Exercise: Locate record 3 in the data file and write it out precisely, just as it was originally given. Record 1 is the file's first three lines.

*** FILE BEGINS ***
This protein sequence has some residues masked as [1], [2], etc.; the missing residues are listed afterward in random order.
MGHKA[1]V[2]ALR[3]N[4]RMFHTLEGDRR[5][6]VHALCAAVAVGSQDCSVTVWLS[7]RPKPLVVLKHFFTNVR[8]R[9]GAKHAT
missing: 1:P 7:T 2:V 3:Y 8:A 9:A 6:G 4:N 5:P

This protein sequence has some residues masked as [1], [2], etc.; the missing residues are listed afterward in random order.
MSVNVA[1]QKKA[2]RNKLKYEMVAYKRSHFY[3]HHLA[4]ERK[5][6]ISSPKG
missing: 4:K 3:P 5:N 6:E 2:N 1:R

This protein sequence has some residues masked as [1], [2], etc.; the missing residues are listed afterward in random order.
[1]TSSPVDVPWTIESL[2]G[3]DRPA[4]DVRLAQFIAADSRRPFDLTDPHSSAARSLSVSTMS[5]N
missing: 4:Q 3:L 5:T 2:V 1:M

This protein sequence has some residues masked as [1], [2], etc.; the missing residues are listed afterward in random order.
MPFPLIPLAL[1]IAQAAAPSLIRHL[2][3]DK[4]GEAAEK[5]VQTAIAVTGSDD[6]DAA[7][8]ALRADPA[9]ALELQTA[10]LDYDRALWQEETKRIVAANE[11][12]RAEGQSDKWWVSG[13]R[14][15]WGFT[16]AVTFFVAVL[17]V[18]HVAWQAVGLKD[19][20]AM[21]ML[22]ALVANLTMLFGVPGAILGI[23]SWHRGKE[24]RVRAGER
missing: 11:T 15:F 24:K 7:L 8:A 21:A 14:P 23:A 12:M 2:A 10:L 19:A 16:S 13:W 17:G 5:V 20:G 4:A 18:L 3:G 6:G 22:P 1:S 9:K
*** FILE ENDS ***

This protein sequence has some residues masked as [1], [2], etc.; the missing residues are listed afterward in random order.
[1]TSSPVDVPWTIESL[2]G[3]DRPA[4]DVRLAQFIAADSRRPFDLTDPHSSAARSLSVSTMS[5]N
missing: 4:Q 3:L 5:T 2:V 1:M